We also observed several other interesting plants in the thornscrub.  Some of these have been covered in previous blog posts.  Others I didn’t photograph for various reasons.  One of the most interesting was the terrestrial bromeliad Gaupilla (Hechtia glomerata).  We also observed a number of birds typical of the desert southwest, including Pyrrhuloxia (Cardinalis sinuatis), Black-throated Sparrows (Amphispiza bilineata) and Cactus Wrens (Campylorhynchus brunneicapillus).  At one point I flipped over a dried cow patty and found a little Western Narrowmouth Toad (Gastrophryne olivacea) sheltering in some remnant moisture beneath it.

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Western Narrowmouth Toad

Stay tuned for more cactus-seeking adventures in my next blog entry.

 

South Texas Part II: Into the Thornscrub

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Common Pauraque

Beyond the South Texas coastal dunes, marshes, and prairies lies a unique, biodiverse community dominated by a variety of shrubs and small trees.  Variably referred to as South Texas brush country, mezquital, and Tamaulipan thornscrub, this semi-arid, subtropical community occurs in South Texas and the Mexican states of Tamaulipas, Nuevo Leon, and Coahuila.  It is home to plants and animals found nowhere else on earth, and in South Texas, marks the northern extent of several Latin American species that just barely enter the United States.

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Tamaulipan Thornscrub with blooming Lady Finger Alicoche alongside Strawberry Pitaya.

The Tamaulipan thornscrub in the Rio Grande Valley of South Texas is one of the United State’s premier birding locations.  My parents and I have made a number of birding trips here in the past, drawn in by the promise of catching a glimpse of one of these South Texas specialties.  During this trip the birding was fairly slow, but we did see many of the typical Rio Grande Valley species including Plain Chachalacas (Ortalis vetula), White-tipped Doves (Leptotila verreauxi), Green Jays (Cyanocorax yncas), Long-billed Thrashers (Toxostoma longirostre), Altamira Orioles (Icterus gularis), and Olive Sparrows (Arremonops rufivirgatus).  Unfortunately these species did not present me with any good photo ops.  I did luck out, however, when we found another Valley specialist, the Common Pauraque (Nyctidromus albicollis) roosting alongside a trail.  These members of the nightjar family are nocturnal and rely on their camouflage to roost on the ground during the day.  It was nearly invisible among the dried leaves and sticks littering the earth.  I utilized the dense natural debris to create the window effect seen on the photo at the start of this blog entry.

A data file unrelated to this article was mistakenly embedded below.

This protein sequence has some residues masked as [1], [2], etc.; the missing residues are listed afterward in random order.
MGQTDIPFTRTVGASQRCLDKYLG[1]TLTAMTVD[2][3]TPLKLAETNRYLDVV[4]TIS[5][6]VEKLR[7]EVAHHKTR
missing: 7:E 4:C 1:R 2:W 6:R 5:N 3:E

Many mammal species also reach the northern extent of their range in deep South Texas.  Unfortunately many of them are now gone.  The last Jaguar (Panthera onca) in Texas was killed in the Tamaulipan thornscrub in the 1940’s.  There are some that still hold onto hope that there may be a few Jaguarundi left in the Rio Grande Valley.  Though there have been no verified sightings in many years, there have been unverified reports.  Ocelots (Leopardus pardalis) are still hanging on in the brush country, though they are now rare, and protected under the Endangered Species Act.  In our explorations of the thornscrub we observed a number of mammals including White-tailed Deer (Odocoileus virginianus) and Collared Peccaries a.k.a. Javelinas (Tayassu tajacu).  The only mammal I was able to photograph was the little Eastern Cottontail (Sylvilagus floridanus) pictured below.

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Eastern Cottontail

There are many reptile and amphibians whose United States distribution is also limited to the Rio Grande Valley.  Being an amphibian enthusiast, I was disappointed that we missed the heavy rains that brought out such rarities as the Mexican Burrowing Toad (Rhinophrynus dorsalis) and White-lipped Frog (Leptodactylus fragilis) by just a couple of days.  These species are explosive breeders that emerge to breed after heavy rains.  I did spend some time looking for the beautiful Speckled Racer (Drymobius margaritiferus), a primarily Latin American species that is known from only a couple of sites in South Texas.  I struck out on the snakes, but was able to photograph a couple of the areas conspicuous lizards: the Texas Spiny Lizard (Sceloporus olivaceus) and the Rose-bellied Lizard (Sceloporus variabilis).

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Texas Spiny Lizard

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Rose-bellied Lizard

The Rio Grande Valley is also world famous for its butterflies.  While we observed many species, the only one I obtained a decent photo of was the Common Mestra (Mestra amymone).

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Common Mestra